Young American Composer Idols! The next generation of composers take our stage...

Discover more: YoungComposersChallenge.org

Reality Symphony Experience • WORLD premieres by winners — top composers in the nation • LIVE recording session • Dramatic LIVE interaction • LIVE interviews with composers

PHOTO © PETER RODGERS

Young composers ages 13-18 may write their own score for either chamber ensemble or full orchestra and enter the National Young Composers Challenge competition, which takes place the day after Workshop. Over 60 pieces were submitted for the the 2 013 competition — more than ever before! The Composium event is an amazing afternoon of excitement, drama, and music for both the particpants and the audience! Winning compositions by America’s best young composers are rehearsed, discussed — three chamber orchestra pieces and three full orchestra compositions are performed for the first time ever with the Marin Symphony orchestra. Maestro Alasdair Neale and Maestro Christopher Wilkins and a distinquished panel of judges interact with the composers LIVE!

October 6, 2 013 National Young Composers Challenge Composium

marinsymphony.org • 415.479.8100 • facebook.com/marinsymphony

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HIGHLIGH T S

60th Season-opening Viva Italia! concert and Gala, October 2 012. Marin

Symphony Scores With Tour of Italy, by Niels Swinkels, sfcv.com, “The Marin Symphony’s orchestral sound was balanced, transparent, and brilliant throughout.” …and about the world premiere of Jeremy Cohen’s work…

Mark Andrews, director of “Brave” called the music “powerful” and “awesome.” He was spot on, on both counts. I smiled a lot, and teared up twice. –Woody W. Pixar in Concert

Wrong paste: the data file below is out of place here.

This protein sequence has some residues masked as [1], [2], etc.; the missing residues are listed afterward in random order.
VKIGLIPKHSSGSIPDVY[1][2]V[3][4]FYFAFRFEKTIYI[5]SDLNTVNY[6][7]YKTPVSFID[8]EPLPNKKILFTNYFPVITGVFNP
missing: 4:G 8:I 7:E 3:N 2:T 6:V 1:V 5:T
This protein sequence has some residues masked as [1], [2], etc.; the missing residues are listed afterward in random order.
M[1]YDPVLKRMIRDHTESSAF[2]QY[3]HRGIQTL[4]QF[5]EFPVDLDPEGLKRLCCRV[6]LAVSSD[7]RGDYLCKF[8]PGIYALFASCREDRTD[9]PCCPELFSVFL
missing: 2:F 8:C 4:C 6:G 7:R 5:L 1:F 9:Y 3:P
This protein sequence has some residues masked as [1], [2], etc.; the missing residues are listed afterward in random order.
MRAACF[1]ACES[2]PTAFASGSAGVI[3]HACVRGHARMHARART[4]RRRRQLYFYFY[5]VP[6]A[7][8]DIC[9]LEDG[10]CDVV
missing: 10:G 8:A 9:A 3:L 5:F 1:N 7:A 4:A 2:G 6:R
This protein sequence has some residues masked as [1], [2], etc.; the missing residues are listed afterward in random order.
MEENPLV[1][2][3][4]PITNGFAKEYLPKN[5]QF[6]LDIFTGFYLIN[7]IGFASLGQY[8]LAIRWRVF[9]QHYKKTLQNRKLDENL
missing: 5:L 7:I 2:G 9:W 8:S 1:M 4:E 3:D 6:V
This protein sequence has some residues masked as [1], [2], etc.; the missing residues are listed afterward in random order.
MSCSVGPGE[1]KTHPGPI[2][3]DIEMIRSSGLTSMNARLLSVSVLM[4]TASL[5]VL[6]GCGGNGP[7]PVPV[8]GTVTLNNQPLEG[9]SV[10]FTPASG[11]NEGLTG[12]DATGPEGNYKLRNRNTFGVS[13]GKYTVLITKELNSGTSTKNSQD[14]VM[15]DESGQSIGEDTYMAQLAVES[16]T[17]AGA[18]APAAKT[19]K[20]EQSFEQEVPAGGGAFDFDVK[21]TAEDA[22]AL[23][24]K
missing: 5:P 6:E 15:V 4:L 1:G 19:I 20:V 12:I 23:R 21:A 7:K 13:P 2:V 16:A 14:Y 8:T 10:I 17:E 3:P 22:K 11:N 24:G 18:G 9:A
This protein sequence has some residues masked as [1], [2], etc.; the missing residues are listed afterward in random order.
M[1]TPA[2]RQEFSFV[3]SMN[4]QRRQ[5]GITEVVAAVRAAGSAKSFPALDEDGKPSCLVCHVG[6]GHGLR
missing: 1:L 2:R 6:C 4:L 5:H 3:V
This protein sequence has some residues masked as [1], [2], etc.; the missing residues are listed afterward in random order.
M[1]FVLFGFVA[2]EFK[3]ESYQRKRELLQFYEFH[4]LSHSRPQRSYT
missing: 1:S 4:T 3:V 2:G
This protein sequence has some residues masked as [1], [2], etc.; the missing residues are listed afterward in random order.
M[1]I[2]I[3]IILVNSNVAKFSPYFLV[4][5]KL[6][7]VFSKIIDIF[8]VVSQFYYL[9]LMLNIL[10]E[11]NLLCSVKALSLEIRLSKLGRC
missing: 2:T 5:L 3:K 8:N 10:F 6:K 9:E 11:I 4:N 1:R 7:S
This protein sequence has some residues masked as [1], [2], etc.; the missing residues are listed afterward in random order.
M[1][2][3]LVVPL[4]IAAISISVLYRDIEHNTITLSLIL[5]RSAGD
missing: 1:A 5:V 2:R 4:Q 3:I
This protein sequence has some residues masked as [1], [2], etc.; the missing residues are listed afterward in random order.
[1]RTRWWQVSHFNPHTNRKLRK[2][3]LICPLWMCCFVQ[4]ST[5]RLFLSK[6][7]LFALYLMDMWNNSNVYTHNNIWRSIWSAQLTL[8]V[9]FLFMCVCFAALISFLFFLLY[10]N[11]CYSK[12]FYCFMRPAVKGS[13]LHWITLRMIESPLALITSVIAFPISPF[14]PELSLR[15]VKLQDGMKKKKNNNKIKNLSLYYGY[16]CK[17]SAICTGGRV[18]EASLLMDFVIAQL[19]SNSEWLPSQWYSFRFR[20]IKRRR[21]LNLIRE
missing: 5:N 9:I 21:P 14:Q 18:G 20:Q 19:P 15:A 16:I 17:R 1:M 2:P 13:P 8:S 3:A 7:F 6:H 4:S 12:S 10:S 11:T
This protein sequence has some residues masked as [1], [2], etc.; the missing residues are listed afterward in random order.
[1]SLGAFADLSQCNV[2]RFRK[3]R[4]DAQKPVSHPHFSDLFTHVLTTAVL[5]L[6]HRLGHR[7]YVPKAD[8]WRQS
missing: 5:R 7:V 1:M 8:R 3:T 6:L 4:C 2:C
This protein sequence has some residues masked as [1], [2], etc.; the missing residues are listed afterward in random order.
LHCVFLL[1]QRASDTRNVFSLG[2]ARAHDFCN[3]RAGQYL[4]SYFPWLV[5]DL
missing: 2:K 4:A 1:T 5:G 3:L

PHOTOS © PETER RODGERS

Concerts of note...

“This highly evocative piece echoes the music of film composers like Nino Rota and Carmine Coppola …and it could easily work as a movie score.” 60th Season finale, Pixar in Concert, on June 9, 2 013 presented music and clips from all 13 Disney/Pixar

2 013 Pixar in Concert

animated films. 61st Season-opening Waterfront Pops

Concert, September 15, 2 013 — John Williams movie music, Junior Conductors and a fireworks finale!

2 012 Quartet San Francisco

2 013 Waterfront Pops Concert

marinsymphony.org • 415.479.8100 • facebook.com/marinsymphony

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Without Your Contributions Each Ticket Would Cost $120 INCOME Individual Contributions

Earned Income

25% 9% 6%

Concert Sponsorship Bequests

13%

43%

6% Special Events

EXPENSES

Artistic

Administration

32% Promotion

9% 4%

Fundraising

34%

PHOTO © SUSAN D. LEE

Foundation Grants

21%

Production

Maestro Alasdair Neale preparing his Junior Conductors for their 2 013 Waterfront Pops Concert debut!

Together with you. Individual donors are essential for us to thrive. Live symphonic music lifts spirits and improves our quality of life. It shines a light of hope and touches our emotions like no other form of entertainment. There are multiple dimensions to bringing symphonic performances to our stage. Ticket sales revenue accounts for only about 40% of the costs associated with producing our exceptional artistic, education, and community initiatives. Donations from individuals like you make our events possible. As an indivdual donor, you play a vital role in allowing us to share the profound and transformative experience of live music. When you contribute, you provide crucial support for Marin Symphony’s season events, youth education and programs for the underserved. There are many ways to be a part of it. Join the Conductor’s Club. Become a major donor and Encore Society member. Explore Fund Chair Naming opportunities. As a donor, you also receive priority seating assignments. Your support at any level is vital and appreciated.